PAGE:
What is the status of the Antarctic Treaty 60 years after its entry into force? This workshop is part of the Political Philosophy Looks to Antarctica project.
Friday Sep. 20, 2019 – Saturday Sep. 21, 2019
Ancient Philosophy Society
Department of Philosophy, Classics, History of Art and Ideas
University of Oslo
The workshop will consist of 25 minutes presentation by the speakers, followed by 35 minutes of Q&A. The papers will be made available for attendants of the workshop.
Everybody is very welcome to join! In particular we encourage students to join us.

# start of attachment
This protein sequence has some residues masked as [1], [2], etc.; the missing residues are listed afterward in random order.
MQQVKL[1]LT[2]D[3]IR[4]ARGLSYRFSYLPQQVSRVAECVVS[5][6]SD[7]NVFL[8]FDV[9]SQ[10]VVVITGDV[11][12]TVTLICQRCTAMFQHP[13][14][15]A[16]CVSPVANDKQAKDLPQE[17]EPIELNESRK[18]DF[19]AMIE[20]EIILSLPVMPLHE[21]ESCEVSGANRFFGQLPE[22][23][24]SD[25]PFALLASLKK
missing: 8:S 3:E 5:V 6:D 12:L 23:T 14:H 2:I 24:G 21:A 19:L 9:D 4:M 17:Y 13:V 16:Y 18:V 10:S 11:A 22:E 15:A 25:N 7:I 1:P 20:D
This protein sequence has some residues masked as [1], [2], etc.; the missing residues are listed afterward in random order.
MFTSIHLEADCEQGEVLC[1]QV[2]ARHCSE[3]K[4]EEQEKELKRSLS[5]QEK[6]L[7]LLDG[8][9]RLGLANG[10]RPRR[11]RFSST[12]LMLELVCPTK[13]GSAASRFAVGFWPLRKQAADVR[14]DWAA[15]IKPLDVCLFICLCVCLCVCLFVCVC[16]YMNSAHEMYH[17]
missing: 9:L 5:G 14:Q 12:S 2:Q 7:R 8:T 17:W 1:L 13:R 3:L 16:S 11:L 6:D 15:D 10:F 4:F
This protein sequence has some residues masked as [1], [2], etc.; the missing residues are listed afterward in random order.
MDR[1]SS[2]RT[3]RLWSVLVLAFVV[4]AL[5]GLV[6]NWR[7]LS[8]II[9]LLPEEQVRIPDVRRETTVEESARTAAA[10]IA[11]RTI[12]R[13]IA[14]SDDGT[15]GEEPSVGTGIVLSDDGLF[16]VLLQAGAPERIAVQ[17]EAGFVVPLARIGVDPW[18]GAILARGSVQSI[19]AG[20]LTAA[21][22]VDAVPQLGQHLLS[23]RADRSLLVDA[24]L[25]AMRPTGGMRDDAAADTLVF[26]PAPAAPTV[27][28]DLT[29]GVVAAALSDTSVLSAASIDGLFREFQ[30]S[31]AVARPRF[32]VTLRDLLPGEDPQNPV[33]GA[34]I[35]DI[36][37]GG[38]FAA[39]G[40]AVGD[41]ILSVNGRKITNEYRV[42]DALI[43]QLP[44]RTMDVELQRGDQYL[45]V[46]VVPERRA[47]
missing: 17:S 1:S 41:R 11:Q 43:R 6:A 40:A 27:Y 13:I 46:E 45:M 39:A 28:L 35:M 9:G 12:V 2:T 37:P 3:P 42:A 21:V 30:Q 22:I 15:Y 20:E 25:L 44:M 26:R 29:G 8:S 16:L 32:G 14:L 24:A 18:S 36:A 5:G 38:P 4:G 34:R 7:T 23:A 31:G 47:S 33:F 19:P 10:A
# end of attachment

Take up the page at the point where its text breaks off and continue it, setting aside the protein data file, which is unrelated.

Truth and authority come as a package—but which of the two is the source of the other? Is truth a source of a special kind of authority? Or is what is true decided by whoever has the power and authority to dominate discourse? In recent years, theorists in the postmodernist and poststructuralist tradition have been accused of paving the way for the post-truth era in public discourse by weakening our conception of truth. Our intent in this workshop is not primarily to assess the rightness or wrongness of accusations made against theory in postmodern and poststructuralist tradition. Rather we are looking for theoretical positions that go beyond the dichotomous view of truth and power. To meet the backlash challenge, we need to acknowledge the constraints of a discourse-independent world while still keeping in view the power-mechanisms that structure truth-claims.